Microsoft has a long article in ACM Queue on what people think they’re getting out of code reviews, what they’re actually getting, as well as a list of benefits a code review tool should provide.
My main takeaways:
- Requiring two sign-offs is too many for low-risk changes such as renaming internal (not API) methods or local variables — only need one reviewer
- Tag the files/changes that are at the heart of the change
- Small reviews get better feedback. More than 20 files, and a code review isn’t going to provide much, if any, value.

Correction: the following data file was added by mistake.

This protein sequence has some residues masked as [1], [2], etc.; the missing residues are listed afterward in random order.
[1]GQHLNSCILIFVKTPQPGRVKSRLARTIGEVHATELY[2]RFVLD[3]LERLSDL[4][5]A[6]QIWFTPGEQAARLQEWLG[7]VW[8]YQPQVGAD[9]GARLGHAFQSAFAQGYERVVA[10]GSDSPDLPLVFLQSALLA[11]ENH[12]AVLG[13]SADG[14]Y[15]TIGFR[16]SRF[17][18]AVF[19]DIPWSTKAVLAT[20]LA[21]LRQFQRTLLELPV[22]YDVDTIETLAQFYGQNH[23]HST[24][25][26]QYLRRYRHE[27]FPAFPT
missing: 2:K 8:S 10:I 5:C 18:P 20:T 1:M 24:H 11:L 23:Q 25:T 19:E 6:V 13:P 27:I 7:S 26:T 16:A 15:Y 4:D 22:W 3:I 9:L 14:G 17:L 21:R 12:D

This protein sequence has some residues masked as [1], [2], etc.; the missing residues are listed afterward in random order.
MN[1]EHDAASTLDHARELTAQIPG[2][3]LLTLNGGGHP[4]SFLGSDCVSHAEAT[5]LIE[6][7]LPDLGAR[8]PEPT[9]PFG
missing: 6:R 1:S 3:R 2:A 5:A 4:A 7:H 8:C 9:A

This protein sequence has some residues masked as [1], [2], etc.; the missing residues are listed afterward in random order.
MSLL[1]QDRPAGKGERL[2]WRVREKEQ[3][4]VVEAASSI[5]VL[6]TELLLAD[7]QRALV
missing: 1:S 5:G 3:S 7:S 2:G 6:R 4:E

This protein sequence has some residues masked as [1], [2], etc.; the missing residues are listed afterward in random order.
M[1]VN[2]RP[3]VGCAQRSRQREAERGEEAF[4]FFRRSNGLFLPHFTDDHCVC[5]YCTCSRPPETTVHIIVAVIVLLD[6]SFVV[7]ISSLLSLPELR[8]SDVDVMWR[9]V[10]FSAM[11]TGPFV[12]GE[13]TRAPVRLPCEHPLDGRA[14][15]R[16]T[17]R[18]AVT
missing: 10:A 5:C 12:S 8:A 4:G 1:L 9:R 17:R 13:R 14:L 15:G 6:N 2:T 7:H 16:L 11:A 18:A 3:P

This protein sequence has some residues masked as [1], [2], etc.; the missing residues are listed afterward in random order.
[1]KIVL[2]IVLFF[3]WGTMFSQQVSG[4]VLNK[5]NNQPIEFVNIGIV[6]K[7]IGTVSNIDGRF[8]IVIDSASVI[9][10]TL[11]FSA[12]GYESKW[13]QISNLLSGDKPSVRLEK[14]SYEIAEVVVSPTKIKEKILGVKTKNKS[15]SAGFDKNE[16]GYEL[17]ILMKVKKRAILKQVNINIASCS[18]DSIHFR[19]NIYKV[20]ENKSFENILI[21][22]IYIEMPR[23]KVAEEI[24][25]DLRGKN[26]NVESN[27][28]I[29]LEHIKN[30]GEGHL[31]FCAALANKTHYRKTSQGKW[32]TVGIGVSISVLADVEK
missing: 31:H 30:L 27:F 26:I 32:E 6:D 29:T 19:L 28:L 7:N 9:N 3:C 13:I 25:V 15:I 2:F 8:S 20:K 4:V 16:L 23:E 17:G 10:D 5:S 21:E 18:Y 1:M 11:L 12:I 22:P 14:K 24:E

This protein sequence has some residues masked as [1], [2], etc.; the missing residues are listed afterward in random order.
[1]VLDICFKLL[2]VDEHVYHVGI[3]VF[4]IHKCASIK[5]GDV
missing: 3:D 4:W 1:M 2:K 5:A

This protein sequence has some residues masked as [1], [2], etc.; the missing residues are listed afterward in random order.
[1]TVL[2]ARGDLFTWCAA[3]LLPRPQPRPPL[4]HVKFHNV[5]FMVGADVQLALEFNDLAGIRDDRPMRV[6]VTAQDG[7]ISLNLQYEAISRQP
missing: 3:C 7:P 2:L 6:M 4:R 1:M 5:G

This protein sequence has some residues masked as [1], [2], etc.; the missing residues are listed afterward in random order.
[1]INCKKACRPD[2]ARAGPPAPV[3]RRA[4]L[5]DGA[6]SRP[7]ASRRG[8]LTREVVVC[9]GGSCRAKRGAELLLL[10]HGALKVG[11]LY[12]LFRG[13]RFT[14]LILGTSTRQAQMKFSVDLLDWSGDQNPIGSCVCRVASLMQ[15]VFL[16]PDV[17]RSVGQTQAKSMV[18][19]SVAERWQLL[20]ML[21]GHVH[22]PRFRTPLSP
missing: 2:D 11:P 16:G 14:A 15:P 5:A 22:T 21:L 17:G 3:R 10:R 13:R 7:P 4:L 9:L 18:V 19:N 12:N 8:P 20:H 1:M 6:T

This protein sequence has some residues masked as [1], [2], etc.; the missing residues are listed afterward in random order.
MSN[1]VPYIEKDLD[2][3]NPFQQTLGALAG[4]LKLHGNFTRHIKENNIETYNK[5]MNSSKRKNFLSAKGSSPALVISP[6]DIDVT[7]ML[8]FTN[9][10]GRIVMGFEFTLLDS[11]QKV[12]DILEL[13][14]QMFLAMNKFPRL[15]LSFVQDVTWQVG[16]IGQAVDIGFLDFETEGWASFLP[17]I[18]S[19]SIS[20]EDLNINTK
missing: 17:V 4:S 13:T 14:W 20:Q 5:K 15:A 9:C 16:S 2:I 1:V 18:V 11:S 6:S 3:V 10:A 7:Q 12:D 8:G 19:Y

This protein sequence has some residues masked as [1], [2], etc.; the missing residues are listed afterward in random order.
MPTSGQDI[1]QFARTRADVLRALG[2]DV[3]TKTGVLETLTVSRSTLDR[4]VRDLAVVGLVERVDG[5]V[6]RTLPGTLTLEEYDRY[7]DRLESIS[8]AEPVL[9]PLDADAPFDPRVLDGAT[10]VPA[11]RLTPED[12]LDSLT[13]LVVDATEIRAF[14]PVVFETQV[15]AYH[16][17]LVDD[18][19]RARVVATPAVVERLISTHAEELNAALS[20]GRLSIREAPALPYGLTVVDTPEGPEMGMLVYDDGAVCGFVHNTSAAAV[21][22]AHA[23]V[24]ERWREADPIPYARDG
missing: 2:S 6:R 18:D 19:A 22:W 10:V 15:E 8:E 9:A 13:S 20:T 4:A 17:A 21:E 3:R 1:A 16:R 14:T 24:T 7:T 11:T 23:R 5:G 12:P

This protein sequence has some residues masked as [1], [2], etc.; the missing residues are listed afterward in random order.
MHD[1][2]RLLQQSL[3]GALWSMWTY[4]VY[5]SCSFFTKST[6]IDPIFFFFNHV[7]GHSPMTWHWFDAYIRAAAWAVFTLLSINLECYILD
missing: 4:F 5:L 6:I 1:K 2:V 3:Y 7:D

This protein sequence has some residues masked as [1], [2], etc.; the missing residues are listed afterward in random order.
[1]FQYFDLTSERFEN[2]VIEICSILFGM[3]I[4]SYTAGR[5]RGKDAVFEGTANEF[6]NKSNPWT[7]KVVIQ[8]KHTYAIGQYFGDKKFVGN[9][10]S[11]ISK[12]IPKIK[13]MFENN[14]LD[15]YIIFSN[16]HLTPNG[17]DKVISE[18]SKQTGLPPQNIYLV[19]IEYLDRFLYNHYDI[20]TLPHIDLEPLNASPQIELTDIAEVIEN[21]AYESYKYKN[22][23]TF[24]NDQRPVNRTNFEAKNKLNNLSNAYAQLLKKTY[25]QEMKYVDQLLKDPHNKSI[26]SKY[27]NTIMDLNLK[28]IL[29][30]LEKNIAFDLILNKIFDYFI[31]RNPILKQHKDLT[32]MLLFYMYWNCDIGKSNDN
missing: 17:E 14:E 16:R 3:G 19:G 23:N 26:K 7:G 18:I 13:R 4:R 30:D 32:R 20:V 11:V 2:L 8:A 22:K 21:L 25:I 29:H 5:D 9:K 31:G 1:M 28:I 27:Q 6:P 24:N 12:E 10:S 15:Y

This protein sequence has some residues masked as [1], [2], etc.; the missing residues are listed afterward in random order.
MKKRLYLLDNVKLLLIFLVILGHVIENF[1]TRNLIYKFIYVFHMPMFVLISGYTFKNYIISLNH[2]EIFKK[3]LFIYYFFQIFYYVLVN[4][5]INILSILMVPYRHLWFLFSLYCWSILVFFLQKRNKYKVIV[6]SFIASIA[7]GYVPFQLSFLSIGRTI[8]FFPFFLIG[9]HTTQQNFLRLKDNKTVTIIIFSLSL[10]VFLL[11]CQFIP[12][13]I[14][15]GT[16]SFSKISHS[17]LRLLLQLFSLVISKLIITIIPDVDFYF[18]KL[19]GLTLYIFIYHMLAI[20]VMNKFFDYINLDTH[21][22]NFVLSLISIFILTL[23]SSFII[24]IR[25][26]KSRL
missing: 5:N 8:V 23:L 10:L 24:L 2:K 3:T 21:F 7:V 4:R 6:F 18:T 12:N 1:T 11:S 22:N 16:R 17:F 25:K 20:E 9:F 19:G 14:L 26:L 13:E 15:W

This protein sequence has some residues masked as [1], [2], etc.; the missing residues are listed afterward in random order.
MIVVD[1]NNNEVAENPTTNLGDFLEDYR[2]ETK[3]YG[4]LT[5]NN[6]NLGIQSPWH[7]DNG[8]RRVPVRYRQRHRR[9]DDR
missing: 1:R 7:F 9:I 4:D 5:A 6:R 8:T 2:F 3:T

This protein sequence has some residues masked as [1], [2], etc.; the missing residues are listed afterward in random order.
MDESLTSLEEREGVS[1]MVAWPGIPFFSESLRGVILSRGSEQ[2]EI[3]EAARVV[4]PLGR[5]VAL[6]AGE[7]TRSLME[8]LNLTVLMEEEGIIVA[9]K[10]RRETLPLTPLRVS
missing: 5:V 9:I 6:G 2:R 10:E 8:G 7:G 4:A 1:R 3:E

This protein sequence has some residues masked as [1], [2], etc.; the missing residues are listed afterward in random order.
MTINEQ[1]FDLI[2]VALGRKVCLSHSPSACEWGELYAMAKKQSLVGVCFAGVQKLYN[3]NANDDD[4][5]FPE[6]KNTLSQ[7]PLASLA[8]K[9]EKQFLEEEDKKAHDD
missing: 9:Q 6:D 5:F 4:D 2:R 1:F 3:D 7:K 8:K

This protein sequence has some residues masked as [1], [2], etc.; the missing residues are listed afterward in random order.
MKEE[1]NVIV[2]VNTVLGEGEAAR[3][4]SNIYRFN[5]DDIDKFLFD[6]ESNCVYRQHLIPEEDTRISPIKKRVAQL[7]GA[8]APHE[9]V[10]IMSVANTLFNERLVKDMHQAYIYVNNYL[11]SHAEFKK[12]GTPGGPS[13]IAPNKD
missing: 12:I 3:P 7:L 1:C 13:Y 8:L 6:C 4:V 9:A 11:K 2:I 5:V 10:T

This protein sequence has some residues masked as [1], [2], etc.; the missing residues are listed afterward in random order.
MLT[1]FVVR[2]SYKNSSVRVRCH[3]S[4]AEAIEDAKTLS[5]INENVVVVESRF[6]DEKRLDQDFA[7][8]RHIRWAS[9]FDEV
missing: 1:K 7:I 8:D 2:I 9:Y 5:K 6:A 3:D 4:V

- If code reviews are important, doing reviews should be tracked and rewarded, just like anything else that has value.
- Reviews tend to focus on: comments about maintainability, documentation, alternative solutions, validation, and API usage
- Reviews only identify bugs ~15% of the time, so some other form of validation is important
- A good code review tool can help greatly by recommending reviewers — lightening the burden and getting knowledgeable people involved
- Show entire file to give reviewers context
- There’s no one-size-fits-all solution for code reviews — i.e. each team and code base has different needs and different culture.